Can a woman who has had breast or nipple surgery breastfeed her baby?

Yes. New mothers who have had previous breast or nipple surgery can breastfeed their newborns and are strongly encouraged to do so. All postpartum women can produce at least droplets of colostrum (first milk). Even if mothers get only some milk, they are providing their babies with antibodies at every feeding.

However, each woman is different. In some women, the milk supply might not be affected at all. These new moms can produce the full amount of milk. Other women may produce less breast milk. Before the baby is born, it is not possible to know how much milk can be produced. Caregivers should be aware of a woman’s surgical history so that they can help her keep track of a new mom’s milk supply.

According to La Leche League, a woman seems to have a better milk supply when her surgery occurred five or more years before she became pregnant. This is true regardless of the type of surgery performed.

What types of surgery can affect the production of breast milk?

The supply of breast milk mainly is affected by a surgery’s cutting of milk ducts and nerves in the breast. Breast reduction surgery tends to have the greatest potential effect on milk supply. Breast augmentation surgery (increasing the size of the breast), lift, nipple, and diagnostic surgeries also can cause a woman to produce less milk. Milk supply is less affected if the nipple and areola remain attached to the breast during surgery. The location and the length and depth of the surgery’s incision can be a factor in how much milk production will be affected.

What can a new mother who has had breast or nipple surgery do to increase the production of breast milk?

The key to increasing breast milk production is getting as much milk as possible out of the breast in the first two weeks. There is no pump as effective as a well-latched, vigorous baby. Breasts will have more milk production if more milk is removed. In the first two to three weeks, the body determines how much breast milk is needed.

The most effective way to remove milk, other than breastfeeding, in the first three days is for the mom to do manual expression. Once the milk is established, then milk can be removed by manual expression and pumping. Mothers should express or pump following each feeding, or instead of feeding if the baby will not latch after each feeding for the first 10 days after delivery.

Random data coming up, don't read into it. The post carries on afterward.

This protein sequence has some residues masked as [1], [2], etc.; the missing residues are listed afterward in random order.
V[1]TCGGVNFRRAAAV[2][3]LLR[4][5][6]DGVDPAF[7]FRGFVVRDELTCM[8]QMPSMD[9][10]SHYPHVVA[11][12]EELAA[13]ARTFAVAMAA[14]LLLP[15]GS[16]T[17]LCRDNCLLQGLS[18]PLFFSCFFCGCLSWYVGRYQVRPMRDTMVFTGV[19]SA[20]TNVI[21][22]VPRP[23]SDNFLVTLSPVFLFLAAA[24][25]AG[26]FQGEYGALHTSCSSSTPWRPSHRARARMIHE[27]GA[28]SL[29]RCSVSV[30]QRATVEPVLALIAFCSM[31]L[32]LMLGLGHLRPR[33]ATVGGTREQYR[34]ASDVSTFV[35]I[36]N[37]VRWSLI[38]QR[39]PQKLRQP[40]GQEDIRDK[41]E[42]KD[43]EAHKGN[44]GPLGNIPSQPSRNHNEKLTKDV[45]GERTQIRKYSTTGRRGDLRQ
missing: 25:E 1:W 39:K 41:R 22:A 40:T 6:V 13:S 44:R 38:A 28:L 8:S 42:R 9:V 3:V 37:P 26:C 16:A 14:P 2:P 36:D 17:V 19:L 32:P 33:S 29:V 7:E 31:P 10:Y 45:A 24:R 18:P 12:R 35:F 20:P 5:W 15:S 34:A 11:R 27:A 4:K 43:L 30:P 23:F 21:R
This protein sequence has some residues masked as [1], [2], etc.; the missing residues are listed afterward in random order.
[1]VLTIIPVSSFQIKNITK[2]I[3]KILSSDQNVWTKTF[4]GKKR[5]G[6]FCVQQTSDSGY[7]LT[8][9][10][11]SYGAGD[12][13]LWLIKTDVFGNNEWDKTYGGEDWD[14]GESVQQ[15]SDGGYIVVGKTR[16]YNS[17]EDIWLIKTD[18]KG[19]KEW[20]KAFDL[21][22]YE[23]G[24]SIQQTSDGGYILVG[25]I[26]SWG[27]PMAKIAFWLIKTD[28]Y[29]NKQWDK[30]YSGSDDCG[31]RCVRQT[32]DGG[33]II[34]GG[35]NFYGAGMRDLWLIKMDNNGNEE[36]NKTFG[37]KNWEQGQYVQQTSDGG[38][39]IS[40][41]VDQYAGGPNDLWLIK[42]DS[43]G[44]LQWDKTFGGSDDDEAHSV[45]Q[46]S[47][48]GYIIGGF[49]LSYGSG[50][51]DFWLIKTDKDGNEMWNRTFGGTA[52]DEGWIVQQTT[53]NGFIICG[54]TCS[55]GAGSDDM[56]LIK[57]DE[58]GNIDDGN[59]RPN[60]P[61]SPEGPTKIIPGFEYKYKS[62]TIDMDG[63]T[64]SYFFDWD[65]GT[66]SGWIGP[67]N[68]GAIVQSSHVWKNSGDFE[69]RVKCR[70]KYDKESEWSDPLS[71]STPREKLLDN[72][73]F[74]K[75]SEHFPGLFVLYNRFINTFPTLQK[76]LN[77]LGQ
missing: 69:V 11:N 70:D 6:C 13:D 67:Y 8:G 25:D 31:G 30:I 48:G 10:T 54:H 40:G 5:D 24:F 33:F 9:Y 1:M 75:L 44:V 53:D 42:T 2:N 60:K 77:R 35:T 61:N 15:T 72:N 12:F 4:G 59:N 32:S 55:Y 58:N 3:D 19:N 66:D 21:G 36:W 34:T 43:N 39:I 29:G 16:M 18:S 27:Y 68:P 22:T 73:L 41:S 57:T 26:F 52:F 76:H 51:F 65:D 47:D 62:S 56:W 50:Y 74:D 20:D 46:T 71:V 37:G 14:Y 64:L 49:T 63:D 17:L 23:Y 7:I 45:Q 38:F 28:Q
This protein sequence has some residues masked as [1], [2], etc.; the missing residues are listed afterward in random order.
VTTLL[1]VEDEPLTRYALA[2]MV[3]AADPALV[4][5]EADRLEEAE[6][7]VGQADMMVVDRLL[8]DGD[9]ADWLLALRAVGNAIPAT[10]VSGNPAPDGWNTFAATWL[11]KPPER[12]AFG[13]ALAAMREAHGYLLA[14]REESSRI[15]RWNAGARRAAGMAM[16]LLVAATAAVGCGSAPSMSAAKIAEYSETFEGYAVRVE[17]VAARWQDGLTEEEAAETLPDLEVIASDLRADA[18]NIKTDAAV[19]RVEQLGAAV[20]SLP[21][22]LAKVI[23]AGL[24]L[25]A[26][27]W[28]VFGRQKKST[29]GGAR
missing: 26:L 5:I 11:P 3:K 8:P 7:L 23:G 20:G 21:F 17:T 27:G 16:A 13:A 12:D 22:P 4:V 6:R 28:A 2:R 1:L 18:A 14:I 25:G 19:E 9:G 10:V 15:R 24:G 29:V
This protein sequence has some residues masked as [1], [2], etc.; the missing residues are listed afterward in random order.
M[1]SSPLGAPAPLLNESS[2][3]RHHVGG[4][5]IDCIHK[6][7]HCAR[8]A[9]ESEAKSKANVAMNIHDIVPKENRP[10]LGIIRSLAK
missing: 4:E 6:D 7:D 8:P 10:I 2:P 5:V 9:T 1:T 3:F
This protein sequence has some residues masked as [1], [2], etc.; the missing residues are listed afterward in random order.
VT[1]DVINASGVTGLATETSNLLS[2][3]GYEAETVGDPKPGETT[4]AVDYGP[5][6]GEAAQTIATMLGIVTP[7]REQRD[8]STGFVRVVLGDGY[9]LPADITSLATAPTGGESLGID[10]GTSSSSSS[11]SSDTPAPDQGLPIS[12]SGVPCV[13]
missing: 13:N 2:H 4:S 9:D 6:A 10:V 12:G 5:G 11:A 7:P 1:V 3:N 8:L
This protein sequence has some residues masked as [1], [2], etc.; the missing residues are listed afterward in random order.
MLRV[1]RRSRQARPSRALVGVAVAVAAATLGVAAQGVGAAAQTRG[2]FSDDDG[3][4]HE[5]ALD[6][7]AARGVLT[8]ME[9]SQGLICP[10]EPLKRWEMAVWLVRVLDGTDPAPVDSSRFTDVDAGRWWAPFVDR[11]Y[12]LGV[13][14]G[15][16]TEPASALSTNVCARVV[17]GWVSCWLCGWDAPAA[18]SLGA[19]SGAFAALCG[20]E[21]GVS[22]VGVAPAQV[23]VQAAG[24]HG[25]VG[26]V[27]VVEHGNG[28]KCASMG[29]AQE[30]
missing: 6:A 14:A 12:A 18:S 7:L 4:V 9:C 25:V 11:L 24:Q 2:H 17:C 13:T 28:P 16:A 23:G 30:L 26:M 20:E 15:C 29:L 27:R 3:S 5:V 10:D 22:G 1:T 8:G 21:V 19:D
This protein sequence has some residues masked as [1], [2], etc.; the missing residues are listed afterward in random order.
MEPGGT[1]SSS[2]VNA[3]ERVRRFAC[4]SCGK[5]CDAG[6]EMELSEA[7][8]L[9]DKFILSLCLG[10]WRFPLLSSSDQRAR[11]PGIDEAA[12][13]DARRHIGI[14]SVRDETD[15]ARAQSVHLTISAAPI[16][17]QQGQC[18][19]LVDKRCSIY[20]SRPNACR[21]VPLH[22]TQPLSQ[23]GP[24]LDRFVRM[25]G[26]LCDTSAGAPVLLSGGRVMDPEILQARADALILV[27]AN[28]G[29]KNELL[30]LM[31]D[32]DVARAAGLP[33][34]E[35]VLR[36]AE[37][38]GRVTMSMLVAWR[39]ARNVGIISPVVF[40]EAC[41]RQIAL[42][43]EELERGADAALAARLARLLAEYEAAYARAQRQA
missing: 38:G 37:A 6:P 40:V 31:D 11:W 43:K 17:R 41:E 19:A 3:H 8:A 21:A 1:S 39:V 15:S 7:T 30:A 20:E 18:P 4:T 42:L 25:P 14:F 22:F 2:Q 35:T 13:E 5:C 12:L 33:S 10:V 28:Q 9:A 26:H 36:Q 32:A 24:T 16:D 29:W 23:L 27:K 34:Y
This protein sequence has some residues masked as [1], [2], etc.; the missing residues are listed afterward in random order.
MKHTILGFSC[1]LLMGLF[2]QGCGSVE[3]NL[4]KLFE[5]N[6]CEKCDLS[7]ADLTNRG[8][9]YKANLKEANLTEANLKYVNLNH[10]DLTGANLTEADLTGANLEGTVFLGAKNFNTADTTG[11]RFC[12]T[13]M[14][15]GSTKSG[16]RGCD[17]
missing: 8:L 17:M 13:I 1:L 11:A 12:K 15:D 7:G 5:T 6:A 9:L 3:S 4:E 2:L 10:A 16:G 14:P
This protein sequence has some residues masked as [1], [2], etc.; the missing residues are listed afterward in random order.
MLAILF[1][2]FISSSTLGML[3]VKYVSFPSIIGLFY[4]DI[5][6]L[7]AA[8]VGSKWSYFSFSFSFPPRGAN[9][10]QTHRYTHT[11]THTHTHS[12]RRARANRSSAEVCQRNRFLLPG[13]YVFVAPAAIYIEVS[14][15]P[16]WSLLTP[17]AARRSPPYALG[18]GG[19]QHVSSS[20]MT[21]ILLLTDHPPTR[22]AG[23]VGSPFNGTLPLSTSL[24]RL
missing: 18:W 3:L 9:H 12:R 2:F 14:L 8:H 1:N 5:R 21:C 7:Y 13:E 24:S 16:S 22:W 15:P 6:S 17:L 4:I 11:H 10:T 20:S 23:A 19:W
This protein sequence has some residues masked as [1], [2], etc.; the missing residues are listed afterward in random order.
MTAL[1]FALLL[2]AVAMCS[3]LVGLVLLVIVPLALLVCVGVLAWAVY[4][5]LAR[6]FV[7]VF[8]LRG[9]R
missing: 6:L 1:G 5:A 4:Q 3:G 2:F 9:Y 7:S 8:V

Breast emptying is an important factor in increasing milk supply, but the baby at the breast is most effective. Other methods include breast compression, relaxation techniques, and using herbal and prescription medicines that increase milk production (galactagogues).

How can a nursing mother supplement breastfeeding?

You can feed your baby expressed milk or formula if needed. Supplemental nursing systems use tube feeding to help supplement milk from the breast. The system is made up of a container that has supplemental liquid. A tube runs from the container to the nipple of the breast, allowing the baby to suck on the nipple and the tube at the same time. Ask your Lactation Consultant for help with this.

How does a mother measure her success at breastfeeding?

There are many benefits to breastfeeding beyond breast milk production. Successful breastfeeding does not always mean producing a full supply of milk. Some mothers find it possible to have breast milk be the baby’s only nutrition. Others, however, may need the baby’s entire nutrition to come from supplements.

Nurturing your baby at the breast can be fulfilling, even with the use of a supplemental feeding device. New mothers know that every drop of breast milk counts. Mothers value the time that the baby is skin-on-skin with them. This time is important even if the baby is not getting nutrition from sucking.

Can a woman who has had nipple piercing breastfeed her baby?

Consider removing nipple jewelry in the second trimester of pregnancy, and leave the jewelry off during the period of time you nurse your baby. If you choose to wear nipple jewelry, it must be removed prior to breastfeeding due to a risk of infant choking. A recent piercing may not be healed completely. Mom should be alert to signs of infection as well as scarring that can cause plugged nipple pores while breastfeeding. When an infant nurses, milk may come from the pierced sites.